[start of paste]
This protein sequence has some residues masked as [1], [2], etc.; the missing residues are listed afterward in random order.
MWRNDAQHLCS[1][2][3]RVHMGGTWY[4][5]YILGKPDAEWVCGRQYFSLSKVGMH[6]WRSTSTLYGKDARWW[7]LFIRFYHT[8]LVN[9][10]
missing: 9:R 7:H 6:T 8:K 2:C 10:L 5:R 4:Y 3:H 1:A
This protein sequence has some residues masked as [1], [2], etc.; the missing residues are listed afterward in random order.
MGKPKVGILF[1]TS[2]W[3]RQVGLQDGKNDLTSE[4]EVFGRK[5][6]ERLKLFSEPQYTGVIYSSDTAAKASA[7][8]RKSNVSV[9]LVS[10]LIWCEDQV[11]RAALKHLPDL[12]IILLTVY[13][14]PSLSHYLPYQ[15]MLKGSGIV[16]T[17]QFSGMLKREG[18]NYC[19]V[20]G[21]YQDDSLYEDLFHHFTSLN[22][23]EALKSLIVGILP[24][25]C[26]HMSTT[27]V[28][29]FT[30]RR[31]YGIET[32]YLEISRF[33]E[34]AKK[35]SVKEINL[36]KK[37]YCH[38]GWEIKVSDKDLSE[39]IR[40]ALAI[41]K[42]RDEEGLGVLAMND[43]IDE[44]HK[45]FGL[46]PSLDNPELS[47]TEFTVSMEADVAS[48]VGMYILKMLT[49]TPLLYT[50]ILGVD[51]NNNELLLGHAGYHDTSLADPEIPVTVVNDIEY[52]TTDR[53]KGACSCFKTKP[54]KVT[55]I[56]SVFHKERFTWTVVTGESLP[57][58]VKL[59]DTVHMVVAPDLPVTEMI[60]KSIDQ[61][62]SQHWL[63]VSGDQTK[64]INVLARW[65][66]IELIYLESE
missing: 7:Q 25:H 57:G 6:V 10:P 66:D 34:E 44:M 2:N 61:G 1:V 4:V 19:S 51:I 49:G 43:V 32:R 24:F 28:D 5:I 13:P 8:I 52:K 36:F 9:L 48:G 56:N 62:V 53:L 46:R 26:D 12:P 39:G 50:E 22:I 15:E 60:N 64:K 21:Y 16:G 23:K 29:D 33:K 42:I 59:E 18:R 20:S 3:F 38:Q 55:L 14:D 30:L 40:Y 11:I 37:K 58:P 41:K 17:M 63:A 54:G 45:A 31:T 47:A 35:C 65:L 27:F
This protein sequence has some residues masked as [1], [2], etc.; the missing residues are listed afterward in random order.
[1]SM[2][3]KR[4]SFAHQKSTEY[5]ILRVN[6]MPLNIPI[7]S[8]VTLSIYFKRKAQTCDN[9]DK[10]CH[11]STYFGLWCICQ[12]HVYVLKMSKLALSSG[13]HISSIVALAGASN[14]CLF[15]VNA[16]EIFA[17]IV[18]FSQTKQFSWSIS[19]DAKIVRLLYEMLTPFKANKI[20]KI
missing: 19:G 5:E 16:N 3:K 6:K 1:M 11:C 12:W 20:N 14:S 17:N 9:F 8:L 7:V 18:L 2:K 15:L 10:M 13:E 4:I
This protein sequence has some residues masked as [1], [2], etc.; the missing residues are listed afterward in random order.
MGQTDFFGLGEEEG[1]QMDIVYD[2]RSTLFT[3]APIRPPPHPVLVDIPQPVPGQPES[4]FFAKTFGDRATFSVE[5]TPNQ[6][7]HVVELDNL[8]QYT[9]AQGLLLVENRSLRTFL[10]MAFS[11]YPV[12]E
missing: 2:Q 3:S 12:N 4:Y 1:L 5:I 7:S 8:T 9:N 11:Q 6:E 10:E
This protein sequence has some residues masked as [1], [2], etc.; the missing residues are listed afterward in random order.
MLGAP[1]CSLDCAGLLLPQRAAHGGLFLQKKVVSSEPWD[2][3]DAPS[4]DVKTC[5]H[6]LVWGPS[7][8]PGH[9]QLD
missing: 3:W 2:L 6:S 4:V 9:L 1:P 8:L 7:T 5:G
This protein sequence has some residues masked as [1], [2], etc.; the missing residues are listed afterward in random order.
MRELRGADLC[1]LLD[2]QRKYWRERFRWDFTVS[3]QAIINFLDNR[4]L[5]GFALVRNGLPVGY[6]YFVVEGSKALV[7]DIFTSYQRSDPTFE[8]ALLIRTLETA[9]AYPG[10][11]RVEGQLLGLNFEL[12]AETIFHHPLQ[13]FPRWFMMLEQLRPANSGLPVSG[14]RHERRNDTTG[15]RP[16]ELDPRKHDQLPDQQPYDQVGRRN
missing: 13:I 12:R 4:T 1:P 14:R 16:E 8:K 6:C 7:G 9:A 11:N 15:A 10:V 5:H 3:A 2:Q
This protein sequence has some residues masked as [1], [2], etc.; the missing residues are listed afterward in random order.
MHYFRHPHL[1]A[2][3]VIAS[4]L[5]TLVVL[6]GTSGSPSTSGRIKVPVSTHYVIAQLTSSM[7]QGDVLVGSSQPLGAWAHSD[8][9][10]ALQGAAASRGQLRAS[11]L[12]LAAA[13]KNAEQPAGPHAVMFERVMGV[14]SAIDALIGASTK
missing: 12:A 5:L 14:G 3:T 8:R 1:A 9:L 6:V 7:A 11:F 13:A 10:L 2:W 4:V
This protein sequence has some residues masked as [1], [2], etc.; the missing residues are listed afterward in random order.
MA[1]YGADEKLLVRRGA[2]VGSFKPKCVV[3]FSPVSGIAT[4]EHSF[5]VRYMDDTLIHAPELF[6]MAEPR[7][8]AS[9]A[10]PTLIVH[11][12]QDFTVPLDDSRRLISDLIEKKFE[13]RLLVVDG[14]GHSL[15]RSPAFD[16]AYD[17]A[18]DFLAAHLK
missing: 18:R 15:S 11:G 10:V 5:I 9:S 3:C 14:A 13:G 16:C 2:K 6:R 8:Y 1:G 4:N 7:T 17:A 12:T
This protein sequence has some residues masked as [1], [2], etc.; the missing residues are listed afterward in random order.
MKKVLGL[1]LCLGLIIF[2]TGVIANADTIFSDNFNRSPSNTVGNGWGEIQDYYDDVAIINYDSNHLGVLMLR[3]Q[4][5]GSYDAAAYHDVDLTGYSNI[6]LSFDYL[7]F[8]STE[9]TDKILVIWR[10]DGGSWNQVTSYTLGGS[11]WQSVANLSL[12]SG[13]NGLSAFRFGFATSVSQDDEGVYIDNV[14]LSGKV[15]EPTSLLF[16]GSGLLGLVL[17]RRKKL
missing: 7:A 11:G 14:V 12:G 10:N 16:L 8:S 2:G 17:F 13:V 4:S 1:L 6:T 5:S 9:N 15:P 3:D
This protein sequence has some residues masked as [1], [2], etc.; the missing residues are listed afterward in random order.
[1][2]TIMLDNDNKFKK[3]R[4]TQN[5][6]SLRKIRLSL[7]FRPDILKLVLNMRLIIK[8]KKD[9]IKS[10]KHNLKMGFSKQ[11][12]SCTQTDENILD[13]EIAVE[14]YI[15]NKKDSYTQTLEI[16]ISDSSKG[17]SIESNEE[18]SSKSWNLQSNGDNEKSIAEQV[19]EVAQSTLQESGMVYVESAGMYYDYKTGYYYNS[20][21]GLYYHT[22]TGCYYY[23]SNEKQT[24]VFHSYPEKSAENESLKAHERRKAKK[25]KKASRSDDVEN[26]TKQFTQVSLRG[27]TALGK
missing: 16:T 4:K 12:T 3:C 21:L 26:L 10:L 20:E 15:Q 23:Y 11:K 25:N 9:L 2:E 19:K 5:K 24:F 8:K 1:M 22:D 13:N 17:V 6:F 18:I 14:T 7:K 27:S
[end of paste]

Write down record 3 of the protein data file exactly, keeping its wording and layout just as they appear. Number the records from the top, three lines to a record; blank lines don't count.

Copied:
This protein sequence has some residues masked as [1], [2], etc.; the missing residues are listed afterward in random order.
[1]SM[2][3]KR[4]SFAHQKSTEY[5]ILRVN[6]MPLNIPI[7]S[8]VTLSIYFKRKAQTCDN[9]DK[10]CH[11]STYFGLWCICQ[12]HVYVLKMSKLALSSG[13]HISSIVALAGASN[14]CLF[15]VNA[16]EIFA[17]IV[18]FSQTKQFSWSIS[19]DAKIVRLLYEMLTPFKANKI[20]KI
missing: 19:G 5:E 16:N 3:K 6:K 1:M 11:C 12:W 20:N 14:S 17:N 9:F 8:L 7:V 18:L 2:K 15:L 10:M 13:E 4:I